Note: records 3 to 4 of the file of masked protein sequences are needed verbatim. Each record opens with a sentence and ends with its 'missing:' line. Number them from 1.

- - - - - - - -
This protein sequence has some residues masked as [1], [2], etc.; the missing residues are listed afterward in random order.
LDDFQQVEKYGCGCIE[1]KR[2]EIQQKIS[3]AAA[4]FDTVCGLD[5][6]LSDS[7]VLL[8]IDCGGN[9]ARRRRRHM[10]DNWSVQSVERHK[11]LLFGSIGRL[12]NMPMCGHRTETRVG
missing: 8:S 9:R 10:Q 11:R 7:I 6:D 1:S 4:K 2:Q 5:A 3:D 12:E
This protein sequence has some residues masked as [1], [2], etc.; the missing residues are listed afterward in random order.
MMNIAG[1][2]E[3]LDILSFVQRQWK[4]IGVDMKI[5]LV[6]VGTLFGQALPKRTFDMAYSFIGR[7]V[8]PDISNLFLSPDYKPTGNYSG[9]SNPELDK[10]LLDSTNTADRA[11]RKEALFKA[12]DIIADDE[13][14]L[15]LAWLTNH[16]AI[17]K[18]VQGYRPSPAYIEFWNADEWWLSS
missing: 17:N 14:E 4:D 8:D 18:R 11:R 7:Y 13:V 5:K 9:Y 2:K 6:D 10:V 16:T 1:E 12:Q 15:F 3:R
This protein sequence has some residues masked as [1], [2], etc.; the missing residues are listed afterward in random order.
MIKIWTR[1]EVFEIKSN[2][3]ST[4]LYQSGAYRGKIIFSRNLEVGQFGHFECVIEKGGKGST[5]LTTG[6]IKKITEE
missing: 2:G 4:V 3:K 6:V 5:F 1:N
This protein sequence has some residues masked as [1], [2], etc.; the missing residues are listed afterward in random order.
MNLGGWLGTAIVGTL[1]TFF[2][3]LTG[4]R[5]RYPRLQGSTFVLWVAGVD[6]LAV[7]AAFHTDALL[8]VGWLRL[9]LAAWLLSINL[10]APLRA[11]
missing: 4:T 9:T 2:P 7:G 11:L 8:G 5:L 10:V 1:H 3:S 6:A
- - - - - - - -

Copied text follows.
This protein sequence has some residues masked as [1], [2], etc.; the missing residues are listed afterward in random order.
MIKIWTR[1]EVFEIKSN[2][3]ST[4]LYQSGAYRGKIIFSRNLEVGQFGHFECVIEKGGKGST[5]LTTG[6]IKKITEE
missing: 2:G 4:V 3:K 6:V 5:F 1:N
This protein sequence has some residues masked as [1], [2], etc.; the missing residues are listed afterward in random order.
MNLGGWLGTAIVGTL[1]TFF[2][3]LTG[4]R[5]RYPRLQGSTFVLWVAGVD[6]LAV[7]AAFHTDALL[8]VGWLRL[9]LAAWLLSINL[10]APLRA[11]
missing: 4:T 9:T 2:P 7:G 11:L 8:G 5:L 10:V 1:H 3:S 6:A